I recently finished the book I Am Malala, a story about the young woman, Malala Yousafzai, who was shot in the head by the Taliban – and survived.
As someone who works with trauma and its effects, I could not help but think of the enormity of this trauma – hunted down by a violent group, shot, then torn unexpectedly away from all that has become comfortable and familiar during the first 14 years of life. What struck me most about this absolutely beautiful, inspiring young woman is that she is so clearly standing up for a group that has been oppressed – women in Pakistan – and so intentionally interrupting violence, despite the clear risk to her life it brings. “If they come to look for me, I will tell them to their faces: women deserve education.” I’m tempted to say “this woman has balls!” But in reality, she has ovaries. Powerful ones.
We all experience trauma of some sort, and there are many ways to define traumatic experiences. A commonality across many traumas is some form of violence – physical, emotional, verbal, relational, situational. Unfortunately, there are many ways violence can present in our lives. It can happen that entire groups of people create a culture in which it is okay for a certain segment of that population to be limited – itself a form of violence, of oppression against this group. We are all likely, at some level, going along with a cultural norm that makes it okay for someone to suffer.
The point here is not to blame anyone for the problems of the world, but to bring awareness and empower people to solve these problems.
Take a moment to reflect on Malala’s commitment to human rights. Now ask yourself:
- How do you suffer?
- Who looks on while you do?
- What could they do to help?
- Would that be sustainable?
- How do those around you suffer?
- When do you ignore their suffering?
- What can you do to help?
- Would that be sustainable?
The sustainability question is key – we each need to find the amount of energy and support we can consistently give. Could you donate time or money? Could you change an internal belief, or discontinue a habit that you know is not helpful?
How can you interrupt the violence in your community?
Now that I have thrown the hard questions at you (well worth answering, I might add), I’ll give some examples, small and large.
- Say thank you
- Support an organization doing non-violent work – with your time, your money, your thoughts, your prayers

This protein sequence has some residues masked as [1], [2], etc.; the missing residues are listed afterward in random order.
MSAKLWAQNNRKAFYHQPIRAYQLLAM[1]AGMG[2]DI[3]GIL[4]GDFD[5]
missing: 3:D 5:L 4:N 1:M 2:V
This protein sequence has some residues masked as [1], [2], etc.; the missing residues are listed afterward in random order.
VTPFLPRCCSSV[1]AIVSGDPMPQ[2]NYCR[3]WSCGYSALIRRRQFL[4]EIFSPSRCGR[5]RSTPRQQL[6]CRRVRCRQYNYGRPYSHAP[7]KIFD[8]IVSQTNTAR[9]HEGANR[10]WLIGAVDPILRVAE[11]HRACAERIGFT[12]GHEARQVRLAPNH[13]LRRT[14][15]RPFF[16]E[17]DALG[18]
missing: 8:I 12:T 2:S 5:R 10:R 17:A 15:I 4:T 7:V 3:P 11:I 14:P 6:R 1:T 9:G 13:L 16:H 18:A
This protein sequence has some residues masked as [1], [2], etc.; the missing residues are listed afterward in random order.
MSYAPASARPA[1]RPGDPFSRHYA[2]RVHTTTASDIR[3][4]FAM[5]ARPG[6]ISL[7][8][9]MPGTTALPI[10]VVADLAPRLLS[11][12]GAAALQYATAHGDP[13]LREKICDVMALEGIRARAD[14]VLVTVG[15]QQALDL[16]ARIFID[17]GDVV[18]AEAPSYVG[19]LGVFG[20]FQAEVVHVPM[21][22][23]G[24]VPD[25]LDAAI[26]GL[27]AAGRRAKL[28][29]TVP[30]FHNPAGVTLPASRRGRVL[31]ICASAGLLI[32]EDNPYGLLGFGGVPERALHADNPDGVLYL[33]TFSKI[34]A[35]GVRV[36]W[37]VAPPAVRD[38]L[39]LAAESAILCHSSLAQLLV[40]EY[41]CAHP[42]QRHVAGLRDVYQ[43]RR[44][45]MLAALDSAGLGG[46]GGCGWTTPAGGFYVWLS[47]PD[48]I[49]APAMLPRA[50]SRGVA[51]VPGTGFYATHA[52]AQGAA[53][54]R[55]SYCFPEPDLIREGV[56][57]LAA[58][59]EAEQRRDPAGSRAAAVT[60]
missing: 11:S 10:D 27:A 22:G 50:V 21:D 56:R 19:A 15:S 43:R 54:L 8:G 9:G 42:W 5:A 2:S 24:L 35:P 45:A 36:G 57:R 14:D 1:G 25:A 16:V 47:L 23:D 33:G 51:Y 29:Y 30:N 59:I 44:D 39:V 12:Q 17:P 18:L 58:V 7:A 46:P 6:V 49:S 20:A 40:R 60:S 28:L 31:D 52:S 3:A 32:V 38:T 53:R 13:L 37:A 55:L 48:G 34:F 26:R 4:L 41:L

- Change the ways you think that include perpetuate a sense of “other” and lead to feeling of separation and attack.
- Relax. Everyday. If you don’t understand how this would help, please send me your questions.
- Develop your spirit. No one is born hating other people.
Remember, this is not all about problem solving, it is also about PREVENTION. There is so much value in simple gestures – a smile, a nod, a moment of laughter or connection. Talk to teenagers, even if they don’t respond. Include people in your community and you are less likely to feel there is an other out there about to attack you. The less we anticipate attack, the more we can perpetuate peace.
If you need inspiration, look to brave souls like Malala. I’d like to think I would tell the Taliban off to their face, to stand up for women’s rights and hold composure. But who knows what any of us would do in the face of that level of violence? Luckily, many of us are far from that reality, and with distance comes perspective, and privilege. We have the privilege to not live in this level of fear, AND we have the perspective to reflect on how we can help in a proactive, rather than reactive, way.
Who or what will you stand up for in this lifetime? What will you feel proud to have lived for, or perhaps even to die for? She is Malala, and she is on her path. Now tell me who you are, and who you stand for. (If you’re unsure and need some help defining yourself, read this post on ego strength.) If you haven’t read it already, I encourage you to read I am Malala, and consider how many people are peacefully standing up for human rights, and for what connects us in a healthy way. Each person who chooses to stand up makes our society grow & evolve into a safer, loving, more healthy place.
Those are my deep thoughts for the day. Hold it lightly and continue to shine your light on the world…
As always, sending love.